(Photo: Facebook, Kembra Pfahler)

(Photo: Facebook, Kembra Pfahler)

If you’re feeling a little sapped of Kembra Pfahler these days tell your beating heart shut up and be still. While we’ve been sitting around waiting to see Kembra’s follow-up to last year’s Future Feminism exhibition, NYU’s Fales Library has been getting busy canonizing the badass feminist, performance artist, and lead singer of shock rock group The Voluptuous Horror of Karen Black. The library recently acquired Kembra Pfahler’s archive, adding to the Downtown Collection– a galaxy of archives and what Director Marvin Taylor says is “one of the largest collections about punk rock anywhere.”

“So Kembra’s perfect for us,” he said.

Pfahler’s multifaceted and seemingly inexhaustible artistic output is captured in the acquisition which includes song sheets, notebooks, costumes, flyers and other promotional materials for her performances. The items, which Taylor called “post-punk, feminist, and totally fabulous” span from the late ’70s to the present.

The materials (about 12 archival boxes worth) had been piling up in Pfahler’s apartment when she approached the library to see if they might be interested. “Which of course we were,” Taylor said. “It’s not very large, but it’s very important because of Kembra’s work.”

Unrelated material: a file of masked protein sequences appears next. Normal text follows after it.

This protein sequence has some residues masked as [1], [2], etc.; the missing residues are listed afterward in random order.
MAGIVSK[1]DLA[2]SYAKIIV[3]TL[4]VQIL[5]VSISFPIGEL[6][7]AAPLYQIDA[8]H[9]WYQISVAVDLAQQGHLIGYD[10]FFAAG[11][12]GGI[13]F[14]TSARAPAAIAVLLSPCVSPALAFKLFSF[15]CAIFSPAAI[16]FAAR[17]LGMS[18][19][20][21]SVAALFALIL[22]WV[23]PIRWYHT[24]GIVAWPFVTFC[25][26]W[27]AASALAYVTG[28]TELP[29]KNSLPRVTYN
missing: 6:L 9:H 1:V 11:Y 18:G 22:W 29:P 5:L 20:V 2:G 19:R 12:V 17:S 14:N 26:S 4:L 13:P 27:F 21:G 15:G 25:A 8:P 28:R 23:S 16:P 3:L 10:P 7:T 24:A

Taylor characterized Kembra Pfahler as a pivotal figure in the No Wave and Post-Punk movements in New York City and therefore an invaluable asset to the collection which aims “to comprehensively collect the full range of artistic practices and output of the Downtown scene, regardless of format.” And since she’s been producing work that helped define East Village and the Lower East Side from the late ’70s until now, Pfahler’s materials will contribute a significant historical facet to the collection. 

“One of the most important things about Kembra is here she is, this hard rocking feminist,” Taylor said. “She’s taking no prisoners in her feminist approach from very, very early on. You see that in the flyers, you see that in the various magazines she’s reviewed in, you see it in her spread for Penthouse she did.”

Pfahler’s contribution has kindred spirits in other Fales acquisitions including the Guerrilla Girls Archive and Kathy Acker materials found in the Serpent’s Tail/High Risk Archive. “They have a similarly intense approach to women’s activism,” Taylor explained. “So I think Kembra fits right in with that part of what we’re doing.”

The materials won’t be accessible to the public for at least another year, but Taylor explained there’s a lot to look forward to including videos the library plans to digitize a la Nightclubbing and Pfahler’s notebooks which offer a window into her creative process. “The notebooks are really important, I was really impressed by those,” Taylor said. “They’re more like working notebooks as opposed to journals, working out ideas for songs and stuff like that.”

If you’re chomping at the bit first of all, don’t do that (we imagine that’s pretty bad for your chompers) but secondly, check out our adventures in spelunking through the Riot Grrrl Archives and our guided tour through the extensive Nightclubbing archive that includes live footage of punk and post-punk acts like DNA, the Cramps, the Suburbs, Pylon, and Prince Iggy himself.